TAIPEI, Taiwan The U.S.-Taiwan Business Council said the U.S. government should ease rules
that inhibit technology sales to Asian companies,
especially those with fabs in Taiwan and China.
Acknowledging the twin trends of Asian growth and U.S.
decline in fab building, the advocacy group
nevertheless said this shouldn’t automatically lead Washington to conclude that its economy or
security are at risk.
“What U.S. policymakers are failing to take into
consideration is the nature of the global
semiconductor industry, where contract chip making by
foundries in Taiwan and China is on the rise due to
the exorbitant costs associated with owning and
operating wafer fabs,” said Rupert Hammond-Chambers,
president of the U.S.-Taiwan Business Council.
“The US has greatly benefited from the fabless
business model, and is now the world’s leader in both
chip design and chip-making equipment. To remain
competitive globally, U.S. businesses cannot disregard
factors such as favorable investment incentives and
the value and cost-savings of having chip making in
close proximity to electronics goods manufacturing much of which is done by Taiwan businesses in China,” he said.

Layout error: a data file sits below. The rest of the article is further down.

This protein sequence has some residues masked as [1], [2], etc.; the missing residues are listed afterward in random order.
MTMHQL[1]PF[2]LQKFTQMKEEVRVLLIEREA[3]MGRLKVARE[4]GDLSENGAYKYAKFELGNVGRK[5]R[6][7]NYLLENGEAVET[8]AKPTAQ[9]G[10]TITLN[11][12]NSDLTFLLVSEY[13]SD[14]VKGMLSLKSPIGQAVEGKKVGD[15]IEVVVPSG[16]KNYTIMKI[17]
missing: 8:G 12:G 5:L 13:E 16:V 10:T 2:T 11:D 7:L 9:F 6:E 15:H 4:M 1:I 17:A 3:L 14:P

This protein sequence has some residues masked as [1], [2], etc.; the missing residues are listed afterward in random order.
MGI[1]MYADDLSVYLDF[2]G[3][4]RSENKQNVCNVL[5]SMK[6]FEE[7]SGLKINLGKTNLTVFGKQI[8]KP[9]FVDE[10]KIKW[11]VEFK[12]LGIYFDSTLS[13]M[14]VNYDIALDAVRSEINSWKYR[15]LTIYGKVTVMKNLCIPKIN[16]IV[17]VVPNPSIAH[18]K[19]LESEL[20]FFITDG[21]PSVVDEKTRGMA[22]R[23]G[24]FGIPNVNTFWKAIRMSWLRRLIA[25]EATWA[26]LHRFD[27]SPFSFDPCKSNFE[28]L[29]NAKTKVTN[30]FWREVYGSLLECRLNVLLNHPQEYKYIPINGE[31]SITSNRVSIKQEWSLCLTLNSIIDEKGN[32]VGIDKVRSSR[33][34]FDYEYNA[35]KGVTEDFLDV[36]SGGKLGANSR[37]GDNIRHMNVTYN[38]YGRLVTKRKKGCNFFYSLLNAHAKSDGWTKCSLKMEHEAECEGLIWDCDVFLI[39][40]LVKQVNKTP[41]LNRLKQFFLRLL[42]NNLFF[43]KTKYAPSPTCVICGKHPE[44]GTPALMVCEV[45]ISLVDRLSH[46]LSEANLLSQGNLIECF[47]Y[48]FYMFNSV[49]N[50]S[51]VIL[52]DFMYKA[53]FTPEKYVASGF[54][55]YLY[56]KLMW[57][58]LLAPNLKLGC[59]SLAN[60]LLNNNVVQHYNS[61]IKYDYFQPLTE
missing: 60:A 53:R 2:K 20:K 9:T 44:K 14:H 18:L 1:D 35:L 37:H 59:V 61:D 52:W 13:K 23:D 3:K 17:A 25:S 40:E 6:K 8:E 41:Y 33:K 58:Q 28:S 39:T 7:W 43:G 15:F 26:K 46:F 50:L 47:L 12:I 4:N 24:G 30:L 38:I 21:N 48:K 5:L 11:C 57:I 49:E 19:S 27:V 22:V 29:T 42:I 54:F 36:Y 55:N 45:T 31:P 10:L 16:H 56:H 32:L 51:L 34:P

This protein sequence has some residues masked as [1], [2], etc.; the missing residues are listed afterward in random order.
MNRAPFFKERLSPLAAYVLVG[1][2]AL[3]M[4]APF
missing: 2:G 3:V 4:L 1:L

Earlier this week, a survey by data tracker iSuppli
Corp. found that the US continues to dominate electronic system design. Electronic system design in the U.S. is expected to drive 33.5 percent of global semiconductor purchasing in 2005, amounting to $58.7 billion worth of chip sales for the year, according to iSuppli. The China/Hong Kong region accounted for 5.4 percent of design, behind Japan, Taiwan and Germany and ahead of South Korea.
Despite this lead, what worries some, like the
U.S. Semiconductor Industry Association (SIA), is that China is proving attractive for fab investment. SEMI recently projected that China will add 20 new wafer fabs
between 2005 and 2008. In 2004, China and Taiwan were the world’s fastest growing markets for chip making equipment, with 132 percent and 166 percent growth respectively, while North America was the slowest at 23 percent.